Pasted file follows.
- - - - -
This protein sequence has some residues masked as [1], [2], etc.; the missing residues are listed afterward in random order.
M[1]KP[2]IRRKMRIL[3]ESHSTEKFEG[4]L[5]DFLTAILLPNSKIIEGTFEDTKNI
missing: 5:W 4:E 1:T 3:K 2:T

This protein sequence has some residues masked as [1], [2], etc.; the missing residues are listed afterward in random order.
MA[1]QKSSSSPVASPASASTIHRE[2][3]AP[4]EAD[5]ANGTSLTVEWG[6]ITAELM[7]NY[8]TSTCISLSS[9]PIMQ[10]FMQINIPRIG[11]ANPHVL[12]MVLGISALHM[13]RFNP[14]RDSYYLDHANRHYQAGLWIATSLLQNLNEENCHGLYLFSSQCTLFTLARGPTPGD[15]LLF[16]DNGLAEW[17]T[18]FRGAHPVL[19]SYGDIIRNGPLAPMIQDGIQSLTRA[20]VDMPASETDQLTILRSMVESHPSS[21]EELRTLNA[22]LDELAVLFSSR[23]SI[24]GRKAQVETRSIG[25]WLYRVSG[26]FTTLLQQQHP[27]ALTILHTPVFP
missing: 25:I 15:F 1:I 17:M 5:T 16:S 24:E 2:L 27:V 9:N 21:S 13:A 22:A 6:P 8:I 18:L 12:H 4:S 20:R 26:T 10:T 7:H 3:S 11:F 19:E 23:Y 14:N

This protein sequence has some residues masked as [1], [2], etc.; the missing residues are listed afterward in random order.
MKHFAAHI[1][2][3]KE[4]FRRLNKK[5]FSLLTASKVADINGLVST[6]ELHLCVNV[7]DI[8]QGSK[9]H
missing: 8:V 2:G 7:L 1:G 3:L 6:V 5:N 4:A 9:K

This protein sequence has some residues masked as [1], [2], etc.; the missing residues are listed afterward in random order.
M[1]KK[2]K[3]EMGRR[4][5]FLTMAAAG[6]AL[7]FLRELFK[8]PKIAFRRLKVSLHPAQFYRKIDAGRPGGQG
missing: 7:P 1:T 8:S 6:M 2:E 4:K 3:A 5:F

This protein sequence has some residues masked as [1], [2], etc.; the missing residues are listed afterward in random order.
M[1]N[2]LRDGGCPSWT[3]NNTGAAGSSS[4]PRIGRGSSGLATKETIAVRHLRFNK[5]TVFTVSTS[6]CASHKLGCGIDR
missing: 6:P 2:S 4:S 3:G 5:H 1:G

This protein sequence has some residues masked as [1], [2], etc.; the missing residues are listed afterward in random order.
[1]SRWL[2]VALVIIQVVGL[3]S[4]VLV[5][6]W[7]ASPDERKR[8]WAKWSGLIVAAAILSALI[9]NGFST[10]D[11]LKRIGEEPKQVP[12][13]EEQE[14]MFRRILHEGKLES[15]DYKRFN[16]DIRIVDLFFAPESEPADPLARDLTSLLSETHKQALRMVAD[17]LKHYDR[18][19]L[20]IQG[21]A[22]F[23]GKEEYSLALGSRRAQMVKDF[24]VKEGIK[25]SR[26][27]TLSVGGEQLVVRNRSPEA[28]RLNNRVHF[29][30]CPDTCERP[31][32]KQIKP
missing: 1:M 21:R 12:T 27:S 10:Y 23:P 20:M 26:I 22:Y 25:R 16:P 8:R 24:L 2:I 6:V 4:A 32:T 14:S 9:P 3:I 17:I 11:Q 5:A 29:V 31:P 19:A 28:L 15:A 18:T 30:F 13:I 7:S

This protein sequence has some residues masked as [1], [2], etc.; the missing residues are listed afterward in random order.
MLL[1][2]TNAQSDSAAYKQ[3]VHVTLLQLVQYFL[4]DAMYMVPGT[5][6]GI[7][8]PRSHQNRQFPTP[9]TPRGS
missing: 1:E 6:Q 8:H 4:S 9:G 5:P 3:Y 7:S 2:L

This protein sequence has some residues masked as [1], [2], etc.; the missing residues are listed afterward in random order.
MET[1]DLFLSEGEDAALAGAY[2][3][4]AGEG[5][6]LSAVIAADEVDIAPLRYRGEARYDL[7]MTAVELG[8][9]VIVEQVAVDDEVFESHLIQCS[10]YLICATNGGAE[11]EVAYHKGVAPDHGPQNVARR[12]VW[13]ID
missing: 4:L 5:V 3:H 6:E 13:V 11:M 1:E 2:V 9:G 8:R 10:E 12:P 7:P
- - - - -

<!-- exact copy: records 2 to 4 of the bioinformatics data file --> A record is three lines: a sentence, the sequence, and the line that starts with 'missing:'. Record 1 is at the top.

This protein sequence has some residues masked as [1], [2], etc.; the missing residues are listed afterward in random order.
MA[1]QKSSSSPVASPASASTIHRE[2][3]AP[4]EAD[5]ANGTSLTVEWG[6]ITAELM[7]NY[8]TSTCISLSS[9]PIMQ[10]FMQINIPRIG[11]ANPHVL[12]MVLGISALHM[13]RFNP[14]RDSYYLDHANRHYQAGLWIATSLLQNLNEENCHGLYLFSSQCTLFTLARGPTPGD[15]LLF[16]DNGLAEW[17]T[18]FRGAHPVL[19]SYGDIIRNGPLAPMIQDGIQSLTRA[20]VDMPASETDQLTILRSMVESHPSS[21]EELRTLNA[22]LDELAVLFSSR[23]SI[24]GRKAQVETRSIG[25]WLYRVSG[26]FTTLLQQQHP[27]ALTILHTPVFP
missing: 25:I 15:F 1:I 17:M 5:T 16:S 24:E 2:L 27:V 9:N 21:S 13:A 22:A 6:P 8:I 18:L 12:H 4:S 20:R 26:T 10:T 7:H 3:S 11:F 19:E 23:Y 14:N

This protein sequence has some residues masked as [1], [2], etc.; the missing residues are listed afterward in random order.
MKHFAAHI[1][2][3]KE[4]FRRLNKK[5]FSLLTASKVADINGLVST[6]ELHLCVNV[7]DI[8]QGSK[9]H
missing: 8:V 2:G 7:L 1:G 3:L 6:V 5:N 4:A 9:K

This protein sequence has some residues masked as [1], [2], etc.; the missing residues are listed afterward in random order.
M[1]KK[2]K[3]EMGRR[4][5]FLTMAAAG[6]AL[7]FLRELFK[8]PKIAFRRLKVSLHPAQFYRKIDAGRPGGQG
missing: 7:P 1:T 8:S 6:M 2:E 4:K 3:A 5:F